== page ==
Jersey: Angelmist Properties Limited v Leonard And Others

The case1, a summary judgment application/interim payment application, provides important guidance on the discharging of the director's duty of care. It can be seen as a warning to all directors, especially those of companies that form part of a larger structure where other interests might come into play. It is a timely reminder to offshore directors of English companies as to their obligations under English law. The judgment sets out the minimum standard of care expected from all directors and makes clear that falling short of that standard is not acceptable.

The central question in this case was whether the directors of Angelmist Properties Limited ("Angelmist") were in breach of their duty of care to the company when they approved the sale of a company asset for a very substantial undervalue in comparison to its market value. A valuable property was sold to the sole, corporate, shareholder of Angelmist, i.e. to its parent company. That corporate shareholder was owned by the trustees of an offshore trust. While the directors should have been acting in the sole interest of the company, the Court found that they were influenced by the interests of both the shareholder and the beneficiaries of the overlying trust, interests which conflicted with those of the company, and that as a result they failed in their duty to the company..

While each case is decided on its facts, this judgment affirms that in transactions that involve parent companies or subsidiaries, the duty all directors owe is to the company for which they act as director. As fiduciaries, directors owe a duty of utmost loyalty and good faith and should not take into account others' interests when acting as such.

Overview

The first and second Defendants ("the Defendants") were directors of Angelmist from 2 August 2005 until 12 October 2006. The third Defendant was a Jersey company which provided trust administration services and which employed the Defendants. The transaction in question was one of a series of transactions whereby a large office block on the south bank of the Thames ("the Property") was to be brought within an offshore trust structure in a tax efficient way.

Angelmist owned the Property. Angelmist was originally not part of the offshore trust structure, but that changed when its shares were purchased by a company owned by the trustees ("HoldCo"). Thereafter the shares were to be transferred in specie to HoldCo as part of a solvent members' liquidation of Angelmist.

In the event, the Property was transferred to HoldCo by a straightforward sale and purchase of the Property. It is that sale and purchase which was in question in this case.

Angelmist's claim was that the Directors, in breach of their duty of care to it, allowed the Property to be transferred at a very substantial undervalue. The sale price was £148m, however Angelmist's expert at the hearing valued the Property at £189m and the Defendants' expert at £180m. On any view, therefore, the Property was undersold to the extent of at least £32m.

As a result of the the sale at undervalue, Angelmist was left without any significant assests, but with very substantial tax liabilities. These arose as the sale, although to its own holding company, was a sale to an offshore company and by reason of section 17 of the Taxation of Chargeable Gains Acts 1992, Corporation Tax became payable upon the true gain in the value of the Property. The resultant liability was £7.7m with penalties of £1.5m. With additional interest at £1.3m and a further sum of £3.2m in respect of liquidation expenses and other creditors, a total liability of £13.7m arose. Angelmist was, on any measure, insolvent. In the event Angelmist was not wound up on the basis of this assessment, which was raised by HMRC in July 2012, but due to unpaid corporation tax arising from its tax return dated May 2008.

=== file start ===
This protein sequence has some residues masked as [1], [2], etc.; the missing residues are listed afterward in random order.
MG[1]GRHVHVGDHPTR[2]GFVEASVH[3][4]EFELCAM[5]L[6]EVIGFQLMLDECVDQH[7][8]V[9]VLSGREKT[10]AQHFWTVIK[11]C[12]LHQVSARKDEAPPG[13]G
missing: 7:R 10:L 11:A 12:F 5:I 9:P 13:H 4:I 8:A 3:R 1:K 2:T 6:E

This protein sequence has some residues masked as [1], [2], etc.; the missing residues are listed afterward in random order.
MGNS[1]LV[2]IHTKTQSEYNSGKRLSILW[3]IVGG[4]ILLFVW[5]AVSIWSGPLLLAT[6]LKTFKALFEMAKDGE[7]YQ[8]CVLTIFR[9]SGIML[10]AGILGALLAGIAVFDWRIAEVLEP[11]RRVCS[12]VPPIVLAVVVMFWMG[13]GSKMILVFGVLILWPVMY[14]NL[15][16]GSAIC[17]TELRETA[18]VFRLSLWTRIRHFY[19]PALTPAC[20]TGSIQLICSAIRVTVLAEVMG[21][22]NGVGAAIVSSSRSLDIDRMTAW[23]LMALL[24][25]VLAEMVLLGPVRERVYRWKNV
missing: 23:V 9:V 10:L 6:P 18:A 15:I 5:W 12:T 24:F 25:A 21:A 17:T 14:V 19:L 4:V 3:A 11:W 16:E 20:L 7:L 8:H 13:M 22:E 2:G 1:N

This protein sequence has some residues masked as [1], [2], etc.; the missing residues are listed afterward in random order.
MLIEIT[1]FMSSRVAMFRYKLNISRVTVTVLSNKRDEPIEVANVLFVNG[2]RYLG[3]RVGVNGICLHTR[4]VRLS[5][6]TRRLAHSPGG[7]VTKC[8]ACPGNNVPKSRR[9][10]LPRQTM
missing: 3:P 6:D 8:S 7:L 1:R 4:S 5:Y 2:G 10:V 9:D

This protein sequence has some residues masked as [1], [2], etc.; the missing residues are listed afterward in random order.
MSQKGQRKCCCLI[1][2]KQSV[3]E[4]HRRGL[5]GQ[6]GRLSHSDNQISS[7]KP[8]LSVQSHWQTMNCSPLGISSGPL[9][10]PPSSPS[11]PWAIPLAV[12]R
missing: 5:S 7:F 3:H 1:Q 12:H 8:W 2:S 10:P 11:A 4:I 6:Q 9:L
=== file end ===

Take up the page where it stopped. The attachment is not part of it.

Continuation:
Angelmist sought summary judgment in the sum of £40.5m or an interim payment in respect of, or arising out of, the undervalue. The figure of £40.5m refelcted the estimated undervalue given by the Claimant's expert with reference to the value at which the property was actually sold.

Directors' duties – the standard required

The Court set out the minimum standard that is expected from a director when discharging his duty of care. It made reference to a judgment2 of in respect of the statutory obligation upon a director to exercise appropriate care, skill and diligence, as now set out in section 174 of the Companies Act 2006. This section was not in force at the date of the transaction but as it was a codification of existing law it, provided helpful guidence. The duty is to:

"exercise the care, skill and diligence that would be exercised by a reasonably diligent person with the general knowledge, skill and experience that might reasonably be expected of a person carrying out the functions carried out by the director in respect of the company and with the general knowledge and experience that director, in question, had."

The Court also referred to another case3, which held that the standard of care required is to be measured both subjectively, against the actual knowledge, experience and skills of a given director and also, by the application of objective criteria.

The Court summarised the authorities referred to as setting out the minimum objective standard of care to be expected of a director carrying out his functions in respect of the company. In particular, it concluded that a director should carry out those functions at no lower standard than he would apply if he were acting on his own behalf. The particular skill, experience and expertise of the director in question may well raise the standard to be expected of him in the exercise of a particular function. However, any lack of experience or expertise cannot justify any lower standard of care than the director would give to his own affairs.

It followed that on the facts of this case, if there were no real prospect that the Directors would have sold at such an undervalue if the Property had been theirs, summary judgement could be given in respect of the Directors' alleged breach of duty, irrespective of any detailed investigation of their particular skills or expertise.

There was argument as to whether expert evidence should be admitted as to the conduct of the Directors. However, while both Directors were professional people, neither was sued as such and their professional standing was not in issue. They were sued on the basis that they had failed to exercise the ordinary care to be expected of them in respect of their own affairs.